Sunday, February 4, 2007

Awake at First Light

I've been sick these past days with a fever and cough, which has kept me awake at odd hours. Yesterday, nose clogged and lacking Afrin, I lay in bed staring at the proverbial ceiling as first light rose. It has been near-freezing recently, with damp accentuating the cold.

My fever had subsided in the night, leaving me fatigued but perfectly lucid, and I believe I was simply debating with myself whether to attempt to get out of bed to drink some juice and use the bathroom when something subtle but quite remarkable occurred.

My building, a five-story a brick-and-masonry apartment house from the thirties, suddenly crackled alive with small movements--near-infinitesmal shifts of joist and floor and wall--that were barely audible yet could be heard throughout the structure, as if the world's finest earthquake, of an intensity of 0.000009 on the Richter Scale, had just occurred, though the building had not even twitched, let alone trembled.

Absolutely concurrently, the pigeons that roost in the courtyard outside stirred awake and began to flutter and coo, and the city outside sprang instantaneously to life.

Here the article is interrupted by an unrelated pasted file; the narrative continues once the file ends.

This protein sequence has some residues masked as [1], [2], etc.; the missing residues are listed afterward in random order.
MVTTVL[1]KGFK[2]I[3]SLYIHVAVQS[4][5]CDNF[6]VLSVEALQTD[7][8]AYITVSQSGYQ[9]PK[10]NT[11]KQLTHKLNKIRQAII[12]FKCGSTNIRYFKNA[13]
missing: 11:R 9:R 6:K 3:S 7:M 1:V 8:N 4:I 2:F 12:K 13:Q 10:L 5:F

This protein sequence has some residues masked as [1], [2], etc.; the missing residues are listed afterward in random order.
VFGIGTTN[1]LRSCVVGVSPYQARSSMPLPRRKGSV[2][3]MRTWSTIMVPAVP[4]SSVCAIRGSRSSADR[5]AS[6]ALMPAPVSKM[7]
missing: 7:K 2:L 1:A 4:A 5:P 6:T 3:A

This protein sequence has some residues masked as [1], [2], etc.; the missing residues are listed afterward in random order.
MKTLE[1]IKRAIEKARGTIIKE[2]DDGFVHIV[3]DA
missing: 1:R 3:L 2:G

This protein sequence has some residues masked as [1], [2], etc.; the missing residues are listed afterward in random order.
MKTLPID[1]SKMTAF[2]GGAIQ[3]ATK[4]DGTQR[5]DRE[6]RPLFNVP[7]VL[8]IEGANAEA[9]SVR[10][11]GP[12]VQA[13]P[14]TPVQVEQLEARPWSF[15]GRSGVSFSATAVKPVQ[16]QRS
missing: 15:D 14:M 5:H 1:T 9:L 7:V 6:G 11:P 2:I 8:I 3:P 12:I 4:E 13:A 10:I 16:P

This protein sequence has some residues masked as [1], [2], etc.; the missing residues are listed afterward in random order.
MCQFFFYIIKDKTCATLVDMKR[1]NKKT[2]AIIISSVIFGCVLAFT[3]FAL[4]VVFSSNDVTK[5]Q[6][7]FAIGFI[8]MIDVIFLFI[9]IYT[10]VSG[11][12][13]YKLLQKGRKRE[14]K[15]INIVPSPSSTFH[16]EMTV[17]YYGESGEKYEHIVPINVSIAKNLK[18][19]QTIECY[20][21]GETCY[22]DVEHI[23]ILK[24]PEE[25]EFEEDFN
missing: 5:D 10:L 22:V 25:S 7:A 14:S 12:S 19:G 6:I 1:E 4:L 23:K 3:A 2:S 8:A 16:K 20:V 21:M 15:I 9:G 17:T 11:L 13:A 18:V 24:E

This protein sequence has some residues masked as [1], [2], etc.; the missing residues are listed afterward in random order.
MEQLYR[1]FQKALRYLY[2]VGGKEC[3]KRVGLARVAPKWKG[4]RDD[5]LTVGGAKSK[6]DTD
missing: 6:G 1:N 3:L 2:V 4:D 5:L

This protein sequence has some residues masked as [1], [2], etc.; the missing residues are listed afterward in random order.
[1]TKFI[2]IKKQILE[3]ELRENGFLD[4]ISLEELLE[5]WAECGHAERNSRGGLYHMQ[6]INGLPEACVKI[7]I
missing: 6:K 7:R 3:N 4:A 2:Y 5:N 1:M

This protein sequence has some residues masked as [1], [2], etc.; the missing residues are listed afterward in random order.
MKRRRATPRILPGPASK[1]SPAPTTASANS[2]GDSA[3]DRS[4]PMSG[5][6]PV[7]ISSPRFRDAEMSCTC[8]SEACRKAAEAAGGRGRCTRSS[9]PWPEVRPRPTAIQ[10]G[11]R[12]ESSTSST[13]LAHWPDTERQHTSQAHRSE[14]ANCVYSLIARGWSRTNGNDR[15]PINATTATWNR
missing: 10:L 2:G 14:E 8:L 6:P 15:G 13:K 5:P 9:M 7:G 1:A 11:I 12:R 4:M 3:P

It was a minor miracle, as if the earth itself awoke with a start from its own sleep, some twenty minutes before official dawn, and I considered what had just occurred. I knew sunlight could not have caused the phenomenon, since it was rising so weakly and imperceptibly, and I concluded it must be due to the sun's electromagnetic radiation, which must have just slipped over its own horizon, slightly refracted by the earth's own gravity so that it arrived before dawn, to jolt my building, the pigeons, and the surrounding city to life in a minor, beautifully orchestrated genesis.

I also thought that this must be a phenomenon that appears in folk wisdom, the likes of which you'd find in a farmer's almanac, when "almanack" was still spelled with a "k." Then I also considered that my building's near-flimsy construction--it was built in the depression years and has shockingly thin walls and resonates sound unfortunately well, and it is also mercilessly heated by a central boiler, giving the brick-and-mortar shell a crisp brittleness--made it a rare and perfect instrument to capture the waking tremor of the new day.

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